Did you ever think it would turn out like this?

I didn't.

In fact, I had an iron-clad deal (I thought). When we adopted, I checked-off the box that said, "No Special Needs." Didn't think I could hack it.

And believe me, to this day, I sometimes wonder if I can run this marathon.

There are days that I say to myself, "I'm doing it! I'm doing it!" And there are those days, that sometimes come relentlessly for weeks at a time, that I say, "How am I going to keep doing this? I can't do this anymore."

So I started Hopeful Parents, a grassroots community where parents who understand what it's like having a child with special needs can connect.

Consider it a pit-stop in the marathon -- where we can go for attention to our wounds, where we can re-energize our way back on track, where we can look right and look left to see others running too, where we can hear the roar of the crowds cheering us on.

Hopeful Parents is a place of common ground.

We'll introduce you to our diverse pool of talented, thoughtful writers who will share their stories, their feelings, their ups and their downs.

You'll meet parents raising children with physical, psychological, emotional, neurological, sensory, behavioral, social, genetic, and developmental disabilities. Some parents are single, some are married. Some grieve the loss of their child; some grieve the loss of their spouse.

You'll also meet healers -- the "medics" who help us through our run. People we can turn to in our pain; people who can help provide some relief.

These writers -- the parents, the healers -- remind us that we're all on this journey together. We don't have to go it alone.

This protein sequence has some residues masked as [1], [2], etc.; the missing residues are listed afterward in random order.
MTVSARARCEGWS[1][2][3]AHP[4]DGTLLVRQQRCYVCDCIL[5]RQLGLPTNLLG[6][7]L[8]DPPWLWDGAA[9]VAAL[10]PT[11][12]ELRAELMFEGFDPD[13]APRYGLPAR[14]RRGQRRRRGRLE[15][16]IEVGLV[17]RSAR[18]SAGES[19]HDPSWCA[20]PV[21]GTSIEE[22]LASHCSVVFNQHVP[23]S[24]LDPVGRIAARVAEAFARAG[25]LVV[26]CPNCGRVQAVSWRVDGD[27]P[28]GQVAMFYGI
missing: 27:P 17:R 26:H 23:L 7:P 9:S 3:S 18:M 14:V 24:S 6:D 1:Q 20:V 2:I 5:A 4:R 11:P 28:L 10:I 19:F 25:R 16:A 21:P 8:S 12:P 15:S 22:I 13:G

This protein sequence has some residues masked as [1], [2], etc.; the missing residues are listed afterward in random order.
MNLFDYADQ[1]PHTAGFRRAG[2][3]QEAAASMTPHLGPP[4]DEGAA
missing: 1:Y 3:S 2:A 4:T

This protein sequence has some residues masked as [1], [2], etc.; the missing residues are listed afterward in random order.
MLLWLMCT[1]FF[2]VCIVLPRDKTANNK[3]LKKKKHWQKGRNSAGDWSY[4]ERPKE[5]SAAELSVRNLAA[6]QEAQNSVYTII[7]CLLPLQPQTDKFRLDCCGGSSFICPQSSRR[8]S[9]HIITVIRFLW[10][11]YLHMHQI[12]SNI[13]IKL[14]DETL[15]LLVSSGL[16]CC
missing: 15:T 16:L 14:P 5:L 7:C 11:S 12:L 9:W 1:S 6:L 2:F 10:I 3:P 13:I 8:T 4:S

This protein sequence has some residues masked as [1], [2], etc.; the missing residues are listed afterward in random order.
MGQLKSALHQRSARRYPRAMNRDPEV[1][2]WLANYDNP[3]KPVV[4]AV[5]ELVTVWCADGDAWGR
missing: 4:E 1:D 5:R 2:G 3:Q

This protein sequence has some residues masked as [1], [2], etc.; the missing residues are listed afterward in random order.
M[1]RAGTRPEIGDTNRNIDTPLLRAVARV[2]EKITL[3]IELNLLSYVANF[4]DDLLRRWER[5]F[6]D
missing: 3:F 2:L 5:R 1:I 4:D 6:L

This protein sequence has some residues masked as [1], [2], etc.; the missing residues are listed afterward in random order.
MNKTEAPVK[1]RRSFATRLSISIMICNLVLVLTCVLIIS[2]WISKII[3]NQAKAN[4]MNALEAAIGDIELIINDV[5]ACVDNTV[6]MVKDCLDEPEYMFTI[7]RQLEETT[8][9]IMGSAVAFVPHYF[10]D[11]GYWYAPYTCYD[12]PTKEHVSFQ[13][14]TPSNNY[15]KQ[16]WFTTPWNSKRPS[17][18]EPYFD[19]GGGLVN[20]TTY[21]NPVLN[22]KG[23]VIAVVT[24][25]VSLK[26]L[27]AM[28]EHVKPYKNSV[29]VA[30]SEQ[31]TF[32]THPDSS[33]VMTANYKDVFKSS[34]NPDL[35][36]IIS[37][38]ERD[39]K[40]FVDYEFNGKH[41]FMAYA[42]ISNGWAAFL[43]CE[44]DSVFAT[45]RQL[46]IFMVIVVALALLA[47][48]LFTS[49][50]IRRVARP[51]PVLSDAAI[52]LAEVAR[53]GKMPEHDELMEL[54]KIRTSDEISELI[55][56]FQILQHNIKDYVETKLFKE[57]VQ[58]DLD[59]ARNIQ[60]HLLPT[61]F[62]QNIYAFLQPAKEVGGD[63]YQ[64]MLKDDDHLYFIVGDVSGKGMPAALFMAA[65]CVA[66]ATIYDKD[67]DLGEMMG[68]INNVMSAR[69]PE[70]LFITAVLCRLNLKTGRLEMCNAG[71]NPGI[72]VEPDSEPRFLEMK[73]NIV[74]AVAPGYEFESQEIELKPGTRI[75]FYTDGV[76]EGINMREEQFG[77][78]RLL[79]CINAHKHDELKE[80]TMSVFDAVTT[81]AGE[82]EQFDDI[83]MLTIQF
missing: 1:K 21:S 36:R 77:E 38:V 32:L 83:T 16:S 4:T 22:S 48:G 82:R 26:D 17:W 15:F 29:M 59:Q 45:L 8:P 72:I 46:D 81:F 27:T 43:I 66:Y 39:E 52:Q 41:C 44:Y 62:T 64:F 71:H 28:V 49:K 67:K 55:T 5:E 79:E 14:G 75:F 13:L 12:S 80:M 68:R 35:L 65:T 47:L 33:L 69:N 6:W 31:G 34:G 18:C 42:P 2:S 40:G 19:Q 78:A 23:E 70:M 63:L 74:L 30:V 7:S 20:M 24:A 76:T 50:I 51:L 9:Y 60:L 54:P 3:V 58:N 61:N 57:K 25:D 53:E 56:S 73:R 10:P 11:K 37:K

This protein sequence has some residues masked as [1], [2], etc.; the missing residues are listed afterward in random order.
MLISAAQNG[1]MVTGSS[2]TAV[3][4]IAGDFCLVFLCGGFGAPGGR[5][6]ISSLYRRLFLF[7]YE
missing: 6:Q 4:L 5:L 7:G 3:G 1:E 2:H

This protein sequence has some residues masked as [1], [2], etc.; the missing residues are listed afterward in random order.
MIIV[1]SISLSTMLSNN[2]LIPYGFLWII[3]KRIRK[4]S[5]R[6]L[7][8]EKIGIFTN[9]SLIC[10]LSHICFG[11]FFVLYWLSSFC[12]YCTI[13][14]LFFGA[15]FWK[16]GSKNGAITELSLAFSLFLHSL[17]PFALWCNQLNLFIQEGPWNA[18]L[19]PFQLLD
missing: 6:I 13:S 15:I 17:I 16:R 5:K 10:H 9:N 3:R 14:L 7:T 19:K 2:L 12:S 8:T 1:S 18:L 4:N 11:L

And with that spirit of togetherness, I invite you to get involved with Hopeful Parents: comment on a post, explore the sidebar, like us on Facebook, or follow us on Twitter.

You should become involved because we -- parents who face increasing medical expenses, parents who often times face uphill battles with our schools, parents who feel the minority in broader social settings -- will have a louder, more powerful voice if all of us, regardless of diagnosis, could come together as one unit.

If every parent of a child with special needs were to become involved with Hopeful Parents, imagine, for a moment, what we could do. Imagine banding together as a whole, collective voice to advocate for our children. Imagine a united assembly, strong in numbers, able to encourage more thoughtful leadership and policies so that we can better help ourselves, each other, our children, our communities, our nation and our world.

It's not a small vision. But it can be done. It starts with you.

A grand undertaking like this -- our marathon -- starts with a step. Here's the first one.

--Christina Shaver, a transracial-adoptive mother of an older boy with special needs and biological mother to a neurotypical younger boy